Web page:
# CTC 261 Bernoulli’s Equation.

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CTC 261 Bernoulli’s Equation

Review Hydrostatic Forces on an Inclined, Submerged Surface Buoyancy Every submerged object has a buoyancy force and a weight force

Objectives Know how to characterize flow
Know how to apply the continuity equation Know how to apply the Bernoulli’s equation

Flow types Uniform Flow: Velocity does not change from point to point within the channel reach Space criterion Steady Flow: Velocity does not change with respect to time Time criterion Uniform flows are mostly steady

Turbulent and Laminar Flow
Turbulent – mixed flow; random movement Laminar – smooth flow; fluid particles move in straight paths parallel to the flow direction Flow of water through a pipe is almost always turbulent

Reynold’s Number If Re<2000 then laminar
If Re>4,000 then turbulent Between 2-4K Re=(Velocity*Diameter)/Kinematic viscosity

Reynold’s # Example Given: Velocity=5 fps Diameter=1 foot
Kinematic 50F= 1.41E-5 (ft2/sec) Re=354,610

Calculating Average Velocity
V=Q/A Q=V*A Area must be perpendicular to flow

Example A 24” diameter carries water having a velocity of 13 fps. What is the discharge in cfs and in gpm? Answer: 41 cfs and 18,400 gpm

Continuity Q=A1*V1=A2*V2 If water flows from a smaller to larger pipe, then the velocity must decrease If water flows from a larger to smaller pipe, then the velocity must increase

Continuity Example A 120-cm pipe is in series with a 60-cm pipe. The rate of flow of water is 2 cubic meters/sec. What is the velocity of flow in each pipe? V60=Q/A60=7.1 m/s V120=Q/A120=1.8 m/s

Storage-Steady Flows Q in=Qout+(Storage/Discharge Rate) Qin=20 cfs
Qout=15 cfs Storage or discharge?

Storage-Steady Flows Storage Qin=20 cfs Qout=15 cfs Storage rate=5 cfs
If storage is in a tank what would you do to find the rate of rise?

Storage Example A river discharges into a reservoir at a rate of 400,000 cfs. The outflow rate through the dam is 250,000 cfs. If the reservoir surface area is 40 square miles, what is the rate of rise in the reservoir?

Find 3 reasons why this example is not very realistic.

Break

Bernoulli’s Equation

Assumptions Steady flow (no change w/ respect to time)
Incompressible flow Constant density Frictionless flow Irrotational flow

3 Forms of Energy Kinetic energy (velocity) Potential energy (gravity)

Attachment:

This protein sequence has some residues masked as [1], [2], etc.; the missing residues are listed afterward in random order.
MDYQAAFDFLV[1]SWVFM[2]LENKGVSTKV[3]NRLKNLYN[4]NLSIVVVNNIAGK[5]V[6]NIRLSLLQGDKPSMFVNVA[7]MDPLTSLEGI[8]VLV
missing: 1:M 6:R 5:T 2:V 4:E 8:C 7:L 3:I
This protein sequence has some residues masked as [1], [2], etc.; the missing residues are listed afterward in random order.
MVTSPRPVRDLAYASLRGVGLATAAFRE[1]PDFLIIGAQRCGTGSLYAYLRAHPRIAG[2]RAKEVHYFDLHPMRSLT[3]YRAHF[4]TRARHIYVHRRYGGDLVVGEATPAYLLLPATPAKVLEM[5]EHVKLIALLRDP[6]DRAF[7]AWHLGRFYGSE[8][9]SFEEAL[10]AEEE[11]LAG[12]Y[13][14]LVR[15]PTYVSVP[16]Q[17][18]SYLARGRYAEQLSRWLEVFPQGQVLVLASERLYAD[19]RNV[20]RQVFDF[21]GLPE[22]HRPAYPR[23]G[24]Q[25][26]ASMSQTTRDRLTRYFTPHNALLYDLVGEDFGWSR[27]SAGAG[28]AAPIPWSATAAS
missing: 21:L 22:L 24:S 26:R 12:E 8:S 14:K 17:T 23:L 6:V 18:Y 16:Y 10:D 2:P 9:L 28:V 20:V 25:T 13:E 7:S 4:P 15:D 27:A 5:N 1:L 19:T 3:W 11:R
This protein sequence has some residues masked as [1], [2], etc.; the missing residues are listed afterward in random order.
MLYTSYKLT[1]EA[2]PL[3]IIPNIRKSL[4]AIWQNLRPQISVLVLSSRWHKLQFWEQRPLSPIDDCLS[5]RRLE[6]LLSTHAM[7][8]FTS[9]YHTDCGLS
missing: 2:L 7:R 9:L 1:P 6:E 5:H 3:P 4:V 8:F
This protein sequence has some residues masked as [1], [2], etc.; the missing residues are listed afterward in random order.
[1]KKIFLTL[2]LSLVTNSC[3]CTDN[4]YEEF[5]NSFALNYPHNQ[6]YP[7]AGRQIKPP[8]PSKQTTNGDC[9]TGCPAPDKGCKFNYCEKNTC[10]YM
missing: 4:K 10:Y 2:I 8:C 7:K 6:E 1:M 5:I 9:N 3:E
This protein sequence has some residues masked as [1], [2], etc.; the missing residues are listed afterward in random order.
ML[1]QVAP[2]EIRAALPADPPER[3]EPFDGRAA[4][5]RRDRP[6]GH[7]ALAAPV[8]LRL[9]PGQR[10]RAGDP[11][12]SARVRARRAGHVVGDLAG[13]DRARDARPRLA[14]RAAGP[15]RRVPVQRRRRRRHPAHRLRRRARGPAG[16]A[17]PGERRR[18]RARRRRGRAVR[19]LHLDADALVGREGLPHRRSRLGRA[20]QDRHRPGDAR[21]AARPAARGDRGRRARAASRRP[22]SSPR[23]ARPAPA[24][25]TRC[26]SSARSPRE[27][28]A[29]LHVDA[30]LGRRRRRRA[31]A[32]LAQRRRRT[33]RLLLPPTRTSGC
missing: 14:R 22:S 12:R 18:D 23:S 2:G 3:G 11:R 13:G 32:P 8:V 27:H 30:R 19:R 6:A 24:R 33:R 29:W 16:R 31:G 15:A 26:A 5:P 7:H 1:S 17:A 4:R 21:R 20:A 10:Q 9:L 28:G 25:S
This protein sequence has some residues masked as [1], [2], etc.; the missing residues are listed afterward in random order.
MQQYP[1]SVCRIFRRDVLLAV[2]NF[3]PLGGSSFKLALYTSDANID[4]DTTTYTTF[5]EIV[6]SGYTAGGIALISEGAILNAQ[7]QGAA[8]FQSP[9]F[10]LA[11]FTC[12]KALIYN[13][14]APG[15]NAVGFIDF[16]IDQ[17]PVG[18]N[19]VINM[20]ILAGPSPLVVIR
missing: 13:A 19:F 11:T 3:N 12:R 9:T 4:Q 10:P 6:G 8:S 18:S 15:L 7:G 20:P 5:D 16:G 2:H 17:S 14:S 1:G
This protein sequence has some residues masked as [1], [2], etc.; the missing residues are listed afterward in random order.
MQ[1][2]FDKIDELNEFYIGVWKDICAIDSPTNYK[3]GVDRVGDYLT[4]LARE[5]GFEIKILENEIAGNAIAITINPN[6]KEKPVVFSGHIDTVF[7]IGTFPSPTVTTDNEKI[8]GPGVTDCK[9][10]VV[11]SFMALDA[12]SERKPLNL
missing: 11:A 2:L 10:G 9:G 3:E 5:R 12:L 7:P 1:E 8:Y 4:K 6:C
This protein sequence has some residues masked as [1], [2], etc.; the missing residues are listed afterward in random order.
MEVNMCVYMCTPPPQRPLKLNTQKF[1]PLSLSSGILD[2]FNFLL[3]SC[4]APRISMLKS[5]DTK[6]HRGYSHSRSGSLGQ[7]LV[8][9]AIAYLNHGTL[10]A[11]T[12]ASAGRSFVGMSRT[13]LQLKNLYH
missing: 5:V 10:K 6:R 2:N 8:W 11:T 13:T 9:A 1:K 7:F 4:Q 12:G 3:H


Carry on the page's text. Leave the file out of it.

Pressure Energy (pump/tank)

V2/2g Resulting units?

Pressure / Specific weight Resulting units?

Potential Energy Height above some datum Units?

Units Energy (ft or meters) Energy units are usually the same as work:
ft-lb or N-m What we’re using is specific energy (energy per lb of water or energy per Newton of water)

Example Calculate the total energy in a pipeline with an elevation head of 10 ft, water pressure of 50 psi and a velocity of 2 fps? Potential energy = 10’ Pressure head = 50 psi / 62.4 lb/ft3=115.4’ Velocity head = 22/(2*32.2) = 0.06’ 10’ ’ ’ = 125’

Bernoulli’s equation section 1 = section 2

Reservoir Example Water exits a reservoir through a pipe. The WSE (water surface elevation) is 125’ above the datum (pt A) The water exits the pipe at 25’ above the datum (pt B). What is the velocity at the pipe outlet?

Reservoir Example Point A: Point B: KE=0 Pressure Energy=0
Potential Energy=125’ Point B: KE=v2/2g Potential Energy=25’ (note: h=100’)

Reservoir Example Bernoulli’s: Set Pt A energy=Pt B energy v2/2g=h
Velocity=80.2 ft/sec

Graphical representation of the total energy of flow of a mass of fluid at each point along a pipe. For Bernoulli’s equation the slope is zero (flat) because no friction loss is assumed

Graphical representation of the elevation to which water will rise in a manometer attached to a pipe. It lies below the EGL by a distance equal to the velocity head. EGL/HGL are parallel if the pipe has a uniform cross-section (velocity stays the same if Q & A stay the same).

Hints for drawing EGL/HGL graphs
EGL=HGL+Velocity Head EGL=Potential+Pressure+Kinetic Energies HGL=Potential+Pressure Energies

Reducing Bend Example (1/5)
Water flows through a 180-degree vertical reducing bend. The diameter of the top pipe is 30-cm and reduces to 15-cm. There is 10-cm between the pipes (outside to outside). The flow is 0.25 cms. The pressure at the center of the inlet before the bend is 150 kPa. What is the pressure after the bend?

Reducing Bend Example (2/5)
Find the velocities using the continuity equation (V=Q/A): Velocity before bend is 3.54 m/sec Velocity after bend is m/sec

Reducing Bend Example (3/5)
Use Bernoulli’s to solve for the pressure after the bend Kinetic+Pressure+Potential Energies before the bend = the sum of the energies after the bend Potential energy before bend = 0.325m Potential energy after bend=0m (datum) The only unknown is the pressure energy after the bend.

Reducing Bend Example (4/5)
The pressure energy after the bend=60 kPA Lastly, draw the EGL/HGL graphs depicting the reducing bend

Reducing Bend Example (5/5)

Next Lecture Energy equation
Accounts for friction loss, pumps and turbines